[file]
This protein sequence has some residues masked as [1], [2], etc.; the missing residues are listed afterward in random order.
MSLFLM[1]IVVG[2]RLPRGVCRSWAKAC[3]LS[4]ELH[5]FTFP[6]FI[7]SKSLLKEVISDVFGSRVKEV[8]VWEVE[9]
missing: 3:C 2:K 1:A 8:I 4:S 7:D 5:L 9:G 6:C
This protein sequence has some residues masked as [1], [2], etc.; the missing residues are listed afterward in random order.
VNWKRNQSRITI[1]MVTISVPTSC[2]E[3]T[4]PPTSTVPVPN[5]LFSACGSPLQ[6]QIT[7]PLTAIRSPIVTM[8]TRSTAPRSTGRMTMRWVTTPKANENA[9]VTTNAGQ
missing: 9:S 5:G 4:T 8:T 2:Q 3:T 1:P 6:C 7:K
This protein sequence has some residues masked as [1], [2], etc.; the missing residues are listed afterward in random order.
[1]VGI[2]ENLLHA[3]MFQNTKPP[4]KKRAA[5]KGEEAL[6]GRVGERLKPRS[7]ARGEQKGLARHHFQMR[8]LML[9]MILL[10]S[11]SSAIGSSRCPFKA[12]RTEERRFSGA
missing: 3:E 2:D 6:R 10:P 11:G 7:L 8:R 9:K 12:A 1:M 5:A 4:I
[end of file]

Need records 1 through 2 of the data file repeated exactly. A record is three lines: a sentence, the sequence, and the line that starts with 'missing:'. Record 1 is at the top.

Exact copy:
This protein sequence has some residues masked as [1], [2], etc.; the missing residues are listed afterward in random order.
MSLFLM[1]IVVG[2]RLPRGVCRSWAKAC[3]LS[4]ELH[5]FTFP[6]FI[7]SKSLLKEVISDVFGSRVKEV[8]VWEVE[9]
missing: 3:C 2:K 1:A 8:I 4:S 7:D 5:L 9:G 6:C
This protein sequence has some residues masked as [1], [2], etc.; the missing residues are listed afterward in random order.
VNWKRNQSRITI[1]MVTISVPTSC[2]E[3]T[4]PPTSTVPVPN[5]LFSACGSPLQ[6]QIT[7]PLTAIRSPIVTM[8]TRSTAPRSTGRMTMRWVTTPKANENA[9]VTTNAGQ
missing: 9:S 5:G 4:T 8:T 2:Q 3:T 1:P 6:C 7:K